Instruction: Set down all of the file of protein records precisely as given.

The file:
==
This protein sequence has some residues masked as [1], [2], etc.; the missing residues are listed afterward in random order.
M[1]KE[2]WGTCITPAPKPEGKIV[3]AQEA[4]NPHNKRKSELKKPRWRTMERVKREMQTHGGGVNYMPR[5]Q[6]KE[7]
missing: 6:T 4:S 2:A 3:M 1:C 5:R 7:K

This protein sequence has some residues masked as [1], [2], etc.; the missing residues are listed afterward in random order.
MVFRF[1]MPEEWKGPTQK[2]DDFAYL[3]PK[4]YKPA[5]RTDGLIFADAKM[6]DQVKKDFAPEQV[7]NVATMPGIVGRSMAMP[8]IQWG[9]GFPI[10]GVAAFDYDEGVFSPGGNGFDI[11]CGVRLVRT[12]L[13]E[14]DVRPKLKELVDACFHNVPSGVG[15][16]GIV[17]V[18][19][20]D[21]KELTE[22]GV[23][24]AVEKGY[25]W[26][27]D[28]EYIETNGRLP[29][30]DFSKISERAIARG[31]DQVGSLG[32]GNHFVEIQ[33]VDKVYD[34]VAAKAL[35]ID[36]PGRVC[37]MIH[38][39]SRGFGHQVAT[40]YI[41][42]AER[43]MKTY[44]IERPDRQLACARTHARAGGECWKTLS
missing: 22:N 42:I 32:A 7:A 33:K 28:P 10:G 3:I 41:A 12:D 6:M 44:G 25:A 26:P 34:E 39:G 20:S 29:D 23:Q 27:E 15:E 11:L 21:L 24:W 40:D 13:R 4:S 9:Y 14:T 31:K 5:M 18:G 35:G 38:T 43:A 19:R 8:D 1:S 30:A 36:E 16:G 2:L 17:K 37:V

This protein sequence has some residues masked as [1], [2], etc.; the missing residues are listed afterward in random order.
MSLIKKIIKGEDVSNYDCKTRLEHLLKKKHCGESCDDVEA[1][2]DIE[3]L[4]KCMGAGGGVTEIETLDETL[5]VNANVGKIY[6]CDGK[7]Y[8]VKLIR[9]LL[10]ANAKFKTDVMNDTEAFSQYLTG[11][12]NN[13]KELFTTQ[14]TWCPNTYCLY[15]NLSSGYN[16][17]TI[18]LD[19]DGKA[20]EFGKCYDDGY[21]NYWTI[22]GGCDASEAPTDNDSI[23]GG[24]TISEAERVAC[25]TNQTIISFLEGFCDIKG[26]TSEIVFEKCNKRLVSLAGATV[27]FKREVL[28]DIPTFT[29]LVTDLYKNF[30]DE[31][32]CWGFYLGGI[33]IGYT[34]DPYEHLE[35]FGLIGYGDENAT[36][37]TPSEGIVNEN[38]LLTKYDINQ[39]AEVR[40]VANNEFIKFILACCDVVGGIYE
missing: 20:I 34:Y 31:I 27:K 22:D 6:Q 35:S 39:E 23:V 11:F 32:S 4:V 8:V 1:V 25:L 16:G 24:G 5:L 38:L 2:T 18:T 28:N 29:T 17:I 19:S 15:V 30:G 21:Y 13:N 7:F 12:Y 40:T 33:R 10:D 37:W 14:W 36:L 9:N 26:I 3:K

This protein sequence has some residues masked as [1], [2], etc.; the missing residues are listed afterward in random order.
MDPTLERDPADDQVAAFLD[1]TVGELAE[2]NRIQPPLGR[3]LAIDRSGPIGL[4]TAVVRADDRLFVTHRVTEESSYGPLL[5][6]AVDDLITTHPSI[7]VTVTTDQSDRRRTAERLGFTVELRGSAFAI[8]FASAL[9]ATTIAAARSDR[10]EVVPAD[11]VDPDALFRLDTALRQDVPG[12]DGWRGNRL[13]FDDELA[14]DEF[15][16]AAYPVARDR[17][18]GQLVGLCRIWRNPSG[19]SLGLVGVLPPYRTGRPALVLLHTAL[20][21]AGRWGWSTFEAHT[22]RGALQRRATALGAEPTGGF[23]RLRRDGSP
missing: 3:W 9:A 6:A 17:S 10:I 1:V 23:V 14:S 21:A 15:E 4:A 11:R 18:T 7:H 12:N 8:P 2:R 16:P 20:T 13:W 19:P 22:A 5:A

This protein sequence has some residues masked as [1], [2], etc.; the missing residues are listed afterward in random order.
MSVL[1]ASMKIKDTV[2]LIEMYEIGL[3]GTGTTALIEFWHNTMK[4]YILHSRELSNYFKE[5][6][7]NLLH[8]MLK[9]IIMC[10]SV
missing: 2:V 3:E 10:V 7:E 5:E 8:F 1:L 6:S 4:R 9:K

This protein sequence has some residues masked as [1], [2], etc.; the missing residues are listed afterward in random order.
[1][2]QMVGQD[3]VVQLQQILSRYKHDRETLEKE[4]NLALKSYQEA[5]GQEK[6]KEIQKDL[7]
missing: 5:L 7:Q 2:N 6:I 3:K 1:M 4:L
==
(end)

This protein sequence has some residues masked as [1], [2], etc.; the missing residues are listed afterward in random order.
M[1]KE[2]WGTCITPAPKPEGKIV[3]AQEA[4]NPHNKRKSELKKPRWRTMERVKREMQTHGGGVNYMPR[5]Q[6]KE[7]
missing: 6:T 4:S 2:A 3:M 1:C 5:R 7:K

This protein sequence has some residues masked as [1], [2], etc.; the missing residues are listed afterward in random order.
MVFRF[1]MPEEWKGPTQK[2]DDFAYL[3]PK[4]YKPA[5]RTDGLIFADAKM[6]DQVKKDFAPEQV[7]NVATMPGIVGRSMAMP[8]IQWG[9]GFPI[10]GVAAFDYDEGVFSPGGNGFDI[11]CGVRLVRT[12]L[13]E[14]DVRPKLKELVDACFHNVPSGVG[15][16]GIV[17]V[18][19][20]D[21]KELTE[22]GV[23][24]AVEKGY[25]W[26][27]D[28]EYIETNGRLP[29][30]DFSKISERAIARG[31]DQVGSLG[32]GNHFVEIQ[33]VDKVYD[34]VAAKAL[35]ID[36]PGRVC[37]MIH[38][39]SRGFGHQVAT[40]YI[41][42]AER[43]MKTY[44]IERPDRQLACARTHARAGGECWKTLS
missing: 22:N 42:I 32:A 7:A 33:K 28:P 10:G 3:I 41:A 12:D 6:M 44:G 25:A 26:P 34:E 39:G 20:S 29:D 23:Q 27:E 15:E 11:L 21:L 24:W 40:D 13:R 4:S 9:Y 14:T 31:K 5:M 18:G 35:G 38:T 43:A 19:R 8:D 1:S 30:A 36:E 16:G 2:L 17:K 37:V

This protein sequence has some residues masked as [1], [2], etc.; the missing residues are listed afterward in random order.
MSLIKKIIKGEDVSNYDCKTRLEHLLKKKHCGESCDDVEA[1][2]DIE[3]L[4]KCMGAGGGVTEIETLDETL[5]VNANVGKIY[6]CDGK[7]Y[8]VKLIR[9]LL[10]ANAKFKTDVMNDTEAFSQYLTG[11][12]NN[13]KELFTTQ[14]TWCPNTYCLY[15]NLSSGYN[16][17]TI[18]LD[19]DGKA[20]EFGKCYDDGY[21]NYWTI[22]GGCDASEAPTDNDSI[23]GG[24]TISEAERVAC[25]TNQTIISFLEGFCDIKG[26]TSEIVFEKCNKRLVSLAGATV[27]FKREVL[28]DIPTFT[29]LVTDLYKNF[30]DE[31][32]CWGFYLGGI[33]IGYT[34]DPYEHLE[35]FGLIGYGDENAT[36][37]TPSEGIVNEN[38]LLTKYDINQ[39]AEVR[40]VANNEFIKFILACCDVVGGIYE
missing: 20:I 34:Y 31:I 27:K 22:D 6:Q 35:S 39:E 23:V 11:F 32:S 4:V 8:V 1:V 25:L 16:G 24:G 5:L 38:L 2:T 18:T 28:N 29:T 17:I 19:S 15:V 30:G 21:Y 13:N 7:F 12:Y 40:T 33:R 10:D 37:W 14:W 36:L 9:N 26:I 3:K

This protein sequence has some residues masked as [1], [2], etc.; the missing residues are listed afterward in random order.
MDPTLERDPADDQVAAFLD[1]TVGELAE[2]NRIQPPLGR[3]LAIDRSGPIGL[4]TAVVRADDRLFVTHRVTEESSYGPLL[5][6]AVDDLITTHPSI[7]VTVTTDQSDRRRTAERLGFTVELRGSAFAI[8]FASAL[9]ATTIAAARSDR[10]EVVPAD[11]VDPDALFRLDTALRQDVPG[12]DGWRGNRL[13]FDDELA[14]DEF[15][16]AAYPVARDR[17][18]GQLVGLCRIWRNPSG[19]SLGLVGVLPPYRTGRPALVLLHTAL[20][21]AGRWGWSTFEAHT[22]RGALQRRATALGAEPTGGF[23]RLRRDGSP
missing: 3:W 9:A 6:A 17:S 10:I 1:V 23:V 14:S 21:A 15:E 4:A 11:R 18:T 7:H 12:N 8:P 2:R 16:P 20:T 13:W 19:P 22:A 5:A

This protein sequence has some residues masked as [1], [2], etc.; the missing residues are listed afterward in random order.
MSVL[1]ASMKIKDTV[2]LIEMYEIGL[3]GTGTTALIEFWHNTMK[4]YILHSRELSNYFKE[5][6][7]NLLH[8]MLK[9]IIMC[10]SV
missing: 2:V 3:E 10:V 7:E 5:E 8:F 1:L 6:S 4:R 9:K

This protein sequence has some residues masked as [1], [2], etc.; the missing residues are listed afterward in random order.
[1][2]QMVGQD[3]VVQLQQILSRYKHDRETLEKE[4]NLALKSYQEA[5]GQEK[6]KEIQKDL[7]
missing: 5:L 7:Q 2:N 6:I 3:K 1:M 4:L